Shore of Lake Baikal reveals a Medieval foundry

Archaeologists discovered ancient furnaces after noticing slag and coating on a rough road used by tourists to access the shoreline of Shida Bay at Lake Baikal in Siberia. After conducting prospection with geophysical equipment the presence of underground structures was confirmed. Excavations carried out by Artur Kharinsky of Irkutsk National Research Technical University revealed evidence for advanced metallurgical technology dated back to around 1000 AD. The site is located about 260 kilometres North-east of Irkutsk, Russia.

The site (by The Siberian Times)
The site (by The Siberian Times)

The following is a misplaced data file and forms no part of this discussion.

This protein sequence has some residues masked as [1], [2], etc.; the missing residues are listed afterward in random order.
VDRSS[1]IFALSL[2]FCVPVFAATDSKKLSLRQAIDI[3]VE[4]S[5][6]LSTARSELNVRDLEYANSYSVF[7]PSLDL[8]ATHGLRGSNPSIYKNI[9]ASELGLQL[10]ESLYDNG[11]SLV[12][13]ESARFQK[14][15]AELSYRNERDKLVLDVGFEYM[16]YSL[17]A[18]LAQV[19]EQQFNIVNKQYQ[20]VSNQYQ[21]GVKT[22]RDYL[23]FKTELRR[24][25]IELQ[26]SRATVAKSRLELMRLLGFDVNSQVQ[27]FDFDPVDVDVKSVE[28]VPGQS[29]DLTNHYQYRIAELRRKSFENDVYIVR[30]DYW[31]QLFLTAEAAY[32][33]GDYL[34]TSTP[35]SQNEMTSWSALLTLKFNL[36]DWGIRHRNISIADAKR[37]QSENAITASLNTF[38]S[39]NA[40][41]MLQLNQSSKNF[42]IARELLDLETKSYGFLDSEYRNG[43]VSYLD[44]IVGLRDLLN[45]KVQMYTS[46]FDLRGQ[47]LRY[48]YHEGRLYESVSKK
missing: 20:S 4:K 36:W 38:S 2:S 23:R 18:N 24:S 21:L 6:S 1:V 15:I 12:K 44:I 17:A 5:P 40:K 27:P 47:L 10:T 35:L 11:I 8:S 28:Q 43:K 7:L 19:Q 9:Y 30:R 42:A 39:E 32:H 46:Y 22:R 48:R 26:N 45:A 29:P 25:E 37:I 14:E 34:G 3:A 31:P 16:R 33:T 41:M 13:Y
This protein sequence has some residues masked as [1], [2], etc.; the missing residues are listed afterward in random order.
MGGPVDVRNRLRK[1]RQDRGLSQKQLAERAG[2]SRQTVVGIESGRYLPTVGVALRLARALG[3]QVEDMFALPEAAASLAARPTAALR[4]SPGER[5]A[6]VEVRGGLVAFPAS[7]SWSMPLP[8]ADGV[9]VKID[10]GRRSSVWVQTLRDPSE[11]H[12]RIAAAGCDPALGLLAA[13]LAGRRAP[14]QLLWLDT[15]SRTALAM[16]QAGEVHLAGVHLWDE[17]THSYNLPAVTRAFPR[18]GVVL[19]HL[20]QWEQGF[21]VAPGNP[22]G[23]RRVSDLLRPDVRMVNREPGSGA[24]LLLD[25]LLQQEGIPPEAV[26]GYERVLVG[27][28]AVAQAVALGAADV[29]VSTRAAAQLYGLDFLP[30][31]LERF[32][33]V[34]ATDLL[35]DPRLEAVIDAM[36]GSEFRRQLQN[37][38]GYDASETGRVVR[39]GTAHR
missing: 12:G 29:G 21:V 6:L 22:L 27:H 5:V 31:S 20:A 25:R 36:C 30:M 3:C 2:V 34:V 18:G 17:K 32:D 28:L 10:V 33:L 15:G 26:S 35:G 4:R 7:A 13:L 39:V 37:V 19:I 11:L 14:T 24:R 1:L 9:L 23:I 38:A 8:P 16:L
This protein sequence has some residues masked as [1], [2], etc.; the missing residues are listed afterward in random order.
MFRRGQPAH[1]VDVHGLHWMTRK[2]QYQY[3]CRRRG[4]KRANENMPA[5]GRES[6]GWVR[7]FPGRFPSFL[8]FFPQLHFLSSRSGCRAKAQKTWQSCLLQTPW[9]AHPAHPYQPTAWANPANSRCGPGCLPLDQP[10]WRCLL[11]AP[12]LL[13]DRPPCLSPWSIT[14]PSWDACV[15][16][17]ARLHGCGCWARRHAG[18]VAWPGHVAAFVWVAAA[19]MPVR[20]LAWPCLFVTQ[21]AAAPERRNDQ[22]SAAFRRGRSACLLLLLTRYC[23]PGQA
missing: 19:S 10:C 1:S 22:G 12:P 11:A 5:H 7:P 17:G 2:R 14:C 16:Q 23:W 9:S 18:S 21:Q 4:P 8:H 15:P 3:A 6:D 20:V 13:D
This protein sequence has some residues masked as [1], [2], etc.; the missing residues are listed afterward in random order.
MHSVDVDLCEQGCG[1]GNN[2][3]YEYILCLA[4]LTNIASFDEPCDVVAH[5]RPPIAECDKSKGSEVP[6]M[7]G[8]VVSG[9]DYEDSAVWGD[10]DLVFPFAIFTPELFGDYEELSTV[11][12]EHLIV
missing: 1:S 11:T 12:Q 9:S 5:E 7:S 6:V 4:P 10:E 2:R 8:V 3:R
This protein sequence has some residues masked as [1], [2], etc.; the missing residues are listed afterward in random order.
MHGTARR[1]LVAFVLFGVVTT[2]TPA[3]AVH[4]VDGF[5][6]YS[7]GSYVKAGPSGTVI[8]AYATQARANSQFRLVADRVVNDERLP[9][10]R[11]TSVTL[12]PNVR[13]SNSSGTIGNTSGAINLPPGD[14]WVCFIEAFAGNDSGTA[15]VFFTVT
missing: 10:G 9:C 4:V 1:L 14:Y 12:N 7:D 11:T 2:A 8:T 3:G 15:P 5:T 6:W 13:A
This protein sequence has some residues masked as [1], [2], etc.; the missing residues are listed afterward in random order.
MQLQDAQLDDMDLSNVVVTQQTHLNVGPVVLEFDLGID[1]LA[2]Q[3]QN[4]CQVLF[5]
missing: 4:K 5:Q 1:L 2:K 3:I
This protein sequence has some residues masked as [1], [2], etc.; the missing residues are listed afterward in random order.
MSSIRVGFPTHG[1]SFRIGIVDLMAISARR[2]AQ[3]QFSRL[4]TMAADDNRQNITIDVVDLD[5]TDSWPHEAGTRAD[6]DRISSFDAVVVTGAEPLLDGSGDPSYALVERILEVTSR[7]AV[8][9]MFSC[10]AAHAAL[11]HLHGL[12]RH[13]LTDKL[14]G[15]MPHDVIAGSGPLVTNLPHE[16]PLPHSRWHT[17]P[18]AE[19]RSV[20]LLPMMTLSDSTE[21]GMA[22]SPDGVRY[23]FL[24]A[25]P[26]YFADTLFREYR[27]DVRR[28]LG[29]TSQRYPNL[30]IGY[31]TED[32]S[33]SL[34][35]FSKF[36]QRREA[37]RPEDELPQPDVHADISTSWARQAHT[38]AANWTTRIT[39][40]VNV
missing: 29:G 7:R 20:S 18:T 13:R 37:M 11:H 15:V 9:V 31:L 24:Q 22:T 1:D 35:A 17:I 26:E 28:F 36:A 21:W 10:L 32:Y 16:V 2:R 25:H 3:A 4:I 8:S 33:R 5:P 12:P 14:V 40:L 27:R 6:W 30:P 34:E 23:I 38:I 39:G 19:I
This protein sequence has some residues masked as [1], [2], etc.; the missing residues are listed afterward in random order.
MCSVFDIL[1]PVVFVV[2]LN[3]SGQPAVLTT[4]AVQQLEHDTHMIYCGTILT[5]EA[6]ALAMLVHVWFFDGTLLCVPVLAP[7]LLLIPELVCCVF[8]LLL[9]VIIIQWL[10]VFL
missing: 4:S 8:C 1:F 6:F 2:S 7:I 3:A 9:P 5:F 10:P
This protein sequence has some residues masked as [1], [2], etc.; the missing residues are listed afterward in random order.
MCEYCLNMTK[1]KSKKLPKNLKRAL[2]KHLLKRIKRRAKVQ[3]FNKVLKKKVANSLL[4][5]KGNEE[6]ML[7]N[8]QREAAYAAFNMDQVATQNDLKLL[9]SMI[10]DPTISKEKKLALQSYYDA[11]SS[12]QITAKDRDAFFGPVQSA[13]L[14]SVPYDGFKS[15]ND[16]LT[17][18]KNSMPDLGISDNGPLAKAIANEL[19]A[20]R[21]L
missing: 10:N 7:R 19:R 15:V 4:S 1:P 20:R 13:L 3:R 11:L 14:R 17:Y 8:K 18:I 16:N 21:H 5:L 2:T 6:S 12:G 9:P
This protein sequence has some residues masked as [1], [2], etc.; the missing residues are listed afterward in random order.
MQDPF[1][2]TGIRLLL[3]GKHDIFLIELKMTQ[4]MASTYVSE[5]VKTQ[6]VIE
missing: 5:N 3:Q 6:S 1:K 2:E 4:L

The discovered furnaces may have belonged to the Kurykan people, who are known as skilled blacksmiths. Apart from furnaces, slacks, pieces of ore and parts of a clay cover were found that prove the potential existence of a metallurgical workshop. The amount of iron that could be produced in such forges filled the needs of local communities and was also exported to neighbouring areas.

The furnaces at the site (by The Siberian Times)
The furnaces at the site (by The Siberian Times)

The furnaces are one of the oldest found in this part of Siberia. They are are 1,000 years younger and show more advanced technology than other known so far. Further radiocarbon dating should bring more details to the light.

Excavation site (by The Siberian Times)
Excavation site (by The Siberian Times)

(after The Siberian Times)

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